Study on the Polarization of Random Lasers from Dye-Doped Nematic Liquid Crystals
© The Author(s). 2017
Received: 7 October 2016
Accepted: 9 December 2016
Published: 11 January 2017
Random lasers from dye-doped nematic liquid crystal (DDNLC) cells with different rubbing methods were observed due to different random ring cavities that were formed. Through constructing cells with different rubbing methods on the forward and backward surfaces of light-emitting sides, we can get two random laser beams with different polarization directions from one DDNLC cell at the same time, and the polarization direction is along the rubbing direction of the light-emitting sides. Additionally, the influence of external electric field on the polarization degree of random lasers was also studied.
KeywordsRandom lasers Liquid crystals Polarization
Random lasers get gain from multiple scattering. Compared with conventional lasers, the resonant cavity in random lasers is built on recurrent multiple scattering instead of two mirrors with high reflectivity. The fluorescence photons can be repeatedly multi-scattered in random directions as they propagate in an active medium where the scattering particles or domains are distributed disorderly. The recurrent multiple scattering can form incoherent feedback or coherent feedback, when the scattering photons propagate along a close circuit . Random laser can be obtained light pumped or electrically pumped . With advantages of small size, cheapness, flexible shape, and some others , random lasers can be widely used in temperature sensing , document encoding, material marking, high-density optical data storage , tumor diagnosis [6, 7], liquid crystal display , integrated optics , liquid flow monitoring, and other areas .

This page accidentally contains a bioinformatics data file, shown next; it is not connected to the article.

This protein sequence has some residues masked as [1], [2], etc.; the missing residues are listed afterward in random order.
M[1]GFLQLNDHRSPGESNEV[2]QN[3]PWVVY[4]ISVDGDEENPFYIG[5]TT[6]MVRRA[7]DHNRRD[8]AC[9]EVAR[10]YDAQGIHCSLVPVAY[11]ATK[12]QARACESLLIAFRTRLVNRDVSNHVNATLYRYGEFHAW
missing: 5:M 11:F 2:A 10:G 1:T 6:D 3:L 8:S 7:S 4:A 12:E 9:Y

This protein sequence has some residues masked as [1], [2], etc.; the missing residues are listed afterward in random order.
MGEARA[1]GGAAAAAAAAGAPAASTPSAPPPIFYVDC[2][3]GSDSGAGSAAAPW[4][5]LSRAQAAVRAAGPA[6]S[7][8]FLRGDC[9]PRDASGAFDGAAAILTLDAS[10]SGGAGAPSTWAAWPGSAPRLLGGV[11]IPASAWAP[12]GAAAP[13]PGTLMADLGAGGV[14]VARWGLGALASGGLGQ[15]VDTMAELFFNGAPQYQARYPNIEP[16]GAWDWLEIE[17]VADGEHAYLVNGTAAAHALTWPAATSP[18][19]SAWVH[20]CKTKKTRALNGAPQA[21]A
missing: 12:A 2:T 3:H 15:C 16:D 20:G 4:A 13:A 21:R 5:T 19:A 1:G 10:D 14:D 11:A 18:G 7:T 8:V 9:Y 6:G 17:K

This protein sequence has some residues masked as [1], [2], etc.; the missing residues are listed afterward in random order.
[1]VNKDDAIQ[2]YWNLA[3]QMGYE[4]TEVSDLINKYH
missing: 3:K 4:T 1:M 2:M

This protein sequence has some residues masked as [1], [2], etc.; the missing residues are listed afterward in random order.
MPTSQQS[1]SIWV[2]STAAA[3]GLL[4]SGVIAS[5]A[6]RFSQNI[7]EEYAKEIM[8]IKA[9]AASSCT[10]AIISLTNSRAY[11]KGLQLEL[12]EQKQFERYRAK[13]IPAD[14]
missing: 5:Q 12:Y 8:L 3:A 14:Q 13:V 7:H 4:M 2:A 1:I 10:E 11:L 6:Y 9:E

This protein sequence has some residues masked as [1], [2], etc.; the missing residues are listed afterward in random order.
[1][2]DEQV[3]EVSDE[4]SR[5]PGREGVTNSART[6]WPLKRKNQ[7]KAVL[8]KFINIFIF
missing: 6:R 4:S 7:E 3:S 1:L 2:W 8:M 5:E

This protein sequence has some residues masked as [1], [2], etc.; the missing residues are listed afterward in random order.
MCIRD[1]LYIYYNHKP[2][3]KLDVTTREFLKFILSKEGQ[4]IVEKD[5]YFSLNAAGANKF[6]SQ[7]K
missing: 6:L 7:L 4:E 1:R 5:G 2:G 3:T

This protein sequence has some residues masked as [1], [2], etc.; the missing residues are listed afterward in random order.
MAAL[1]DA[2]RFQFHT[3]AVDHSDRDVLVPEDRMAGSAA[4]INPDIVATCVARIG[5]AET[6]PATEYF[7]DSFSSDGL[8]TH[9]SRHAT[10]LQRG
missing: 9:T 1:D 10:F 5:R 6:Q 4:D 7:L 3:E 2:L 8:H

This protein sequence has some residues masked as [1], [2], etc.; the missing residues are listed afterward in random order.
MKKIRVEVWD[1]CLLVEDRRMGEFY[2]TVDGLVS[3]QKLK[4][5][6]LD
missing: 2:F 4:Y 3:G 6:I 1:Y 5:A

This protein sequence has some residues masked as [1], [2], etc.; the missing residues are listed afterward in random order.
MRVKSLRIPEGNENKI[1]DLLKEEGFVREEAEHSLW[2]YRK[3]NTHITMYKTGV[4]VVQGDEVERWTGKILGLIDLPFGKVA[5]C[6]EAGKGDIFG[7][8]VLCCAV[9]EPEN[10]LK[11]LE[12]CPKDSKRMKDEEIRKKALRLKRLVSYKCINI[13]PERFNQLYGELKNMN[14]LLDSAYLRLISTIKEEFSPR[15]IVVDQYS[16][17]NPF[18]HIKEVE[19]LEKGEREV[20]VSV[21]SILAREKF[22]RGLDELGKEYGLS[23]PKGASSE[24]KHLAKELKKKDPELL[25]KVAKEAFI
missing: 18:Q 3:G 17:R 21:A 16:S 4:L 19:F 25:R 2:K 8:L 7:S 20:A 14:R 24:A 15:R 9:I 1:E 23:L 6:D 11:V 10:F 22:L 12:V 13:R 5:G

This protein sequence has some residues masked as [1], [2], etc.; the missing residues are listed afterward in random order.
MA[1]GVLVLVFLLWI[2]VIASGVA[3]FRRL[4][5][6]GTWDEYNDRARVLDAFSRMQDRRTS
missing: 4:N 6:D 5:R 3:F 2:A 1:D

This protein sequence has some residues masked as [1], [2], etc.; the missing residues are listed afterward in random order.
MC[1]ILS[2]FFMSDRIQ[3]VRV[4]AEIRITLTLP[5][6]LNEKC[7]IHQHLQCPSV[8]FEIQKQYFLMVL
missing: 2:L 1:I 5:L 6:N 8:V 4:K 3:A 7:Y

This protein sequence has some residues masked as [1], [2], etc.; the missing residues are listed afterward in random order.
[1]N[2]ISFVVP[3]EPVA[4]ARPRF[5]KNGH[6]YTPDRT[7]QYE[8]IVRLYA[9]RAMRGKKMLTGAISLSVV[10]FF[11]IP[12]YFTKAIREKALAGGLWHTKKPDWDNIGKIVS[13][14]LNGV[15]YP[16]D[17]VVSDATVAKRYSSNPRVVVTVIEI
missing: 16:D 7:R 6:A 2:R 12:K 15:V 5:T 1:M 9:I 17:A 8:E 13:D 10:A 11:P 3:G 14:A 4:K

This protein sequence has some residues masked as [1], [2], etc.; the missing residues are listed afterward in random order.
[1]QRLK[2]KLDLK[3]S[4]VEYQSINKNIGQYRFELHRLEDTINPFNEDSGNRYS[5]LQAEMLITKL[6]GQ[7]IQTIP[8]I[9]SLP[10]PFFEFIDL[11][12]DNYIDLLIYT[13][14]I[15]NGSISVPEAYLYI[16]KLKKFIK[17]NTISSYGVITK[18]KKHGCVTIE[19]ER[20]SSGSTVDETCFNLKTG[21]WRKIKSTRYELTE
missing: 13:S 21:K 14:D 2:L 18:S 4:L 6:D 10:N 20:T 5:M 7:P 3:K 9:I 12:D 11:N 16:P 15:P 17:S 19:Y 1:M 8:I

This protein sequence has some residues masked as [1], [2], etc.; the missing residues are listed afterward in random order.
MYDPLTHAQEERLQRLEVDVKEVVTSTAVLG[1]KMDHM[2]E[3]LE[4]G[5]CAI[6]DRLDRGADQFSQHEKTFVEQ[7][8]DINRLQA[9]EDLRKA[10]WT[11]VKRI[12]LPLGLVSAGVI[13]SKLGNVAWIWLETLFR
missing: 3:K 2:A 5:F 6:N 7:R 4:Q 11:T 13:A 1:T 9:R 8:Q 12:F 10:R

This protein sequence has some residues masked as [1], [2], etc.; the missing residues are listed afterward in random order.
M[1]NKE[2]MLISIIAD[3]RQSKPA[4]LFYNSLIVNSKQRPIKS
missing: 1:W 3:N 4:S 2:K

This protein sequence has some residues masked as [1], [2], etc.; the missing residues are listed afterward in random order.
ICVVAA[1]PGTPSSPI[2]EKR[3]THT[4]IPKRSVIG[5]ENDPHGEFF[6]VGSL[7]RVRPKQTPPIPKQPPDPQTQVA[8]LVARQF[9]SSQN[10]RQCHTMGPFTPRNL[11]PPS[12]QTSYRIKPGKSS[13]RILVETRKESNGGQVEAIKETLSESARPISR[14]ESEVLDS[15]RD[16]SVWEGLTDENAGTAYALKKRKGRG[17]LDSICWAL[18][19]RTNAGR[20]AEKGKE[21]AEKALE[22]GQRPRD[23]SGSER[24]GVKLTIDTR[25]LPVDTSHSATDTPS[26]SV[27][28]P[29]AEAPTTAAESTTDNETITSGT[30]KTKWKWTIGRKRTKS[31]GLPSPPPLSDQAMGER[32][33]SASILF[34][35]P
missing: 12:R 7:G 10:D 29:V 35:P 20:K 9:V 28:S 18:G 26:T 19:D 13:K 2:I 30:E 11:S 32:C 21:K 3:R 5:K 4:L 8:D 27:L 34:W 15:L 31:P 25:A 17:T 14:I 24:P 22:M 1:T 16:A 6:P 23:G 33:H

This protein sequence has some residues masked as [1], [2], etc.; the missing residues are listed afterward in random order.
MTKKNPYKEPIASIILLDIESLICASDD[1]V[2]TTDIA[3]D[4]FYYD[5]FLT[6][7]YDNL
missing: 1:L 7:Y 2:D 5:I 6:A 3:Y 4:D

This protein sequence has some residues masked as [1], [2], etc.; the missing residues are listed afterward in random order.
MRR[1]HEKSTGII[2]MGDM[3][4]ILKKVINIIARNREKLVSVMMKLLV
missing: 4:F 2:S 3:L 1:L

In recent years, random lasers have been developed using liquid crystals (LCs) as a scattering material. As a typical anisotropic material, the LC has a lot of optoelectronic applications because of its unique optoelectronic properties. The LCs can be divided into nematic phase, cholesteric phase, and smectic phase. The choosing of different LC materials can achieve different emission characteristics of LC random laser [10–13]. Such random lasers possess peculiar merits of flexible controllability or tunability in their lasing characteristics (e.g., energy threshold or lasing wavelength) by thermal [14, 15], electric [16, 17], and optical  approaches. This is because the orientation of LCs with large anisotropies and its macroscopic physical properties, e.g., the refractive index and dielectric tensor, can be easily modified externally. Additionally, it is known that sample parameters affect the optical properties of the LC cells in the field of liquid crystal display  and these properties such as polarization can be controlled through changing the parameters. Nematic liquid crystal (NLC) is a kind of anisotropic material, which has the properties of birefringence. The change of temperature will affect the birefringence and light scattering of NLC. NLC molecules are aligned in parallel along the long axis of the molecule, and the liquid crystal molecules are in the shape of a rod. Therefore, the nematic liquid crystal molecules are easily affected by the applied electric field.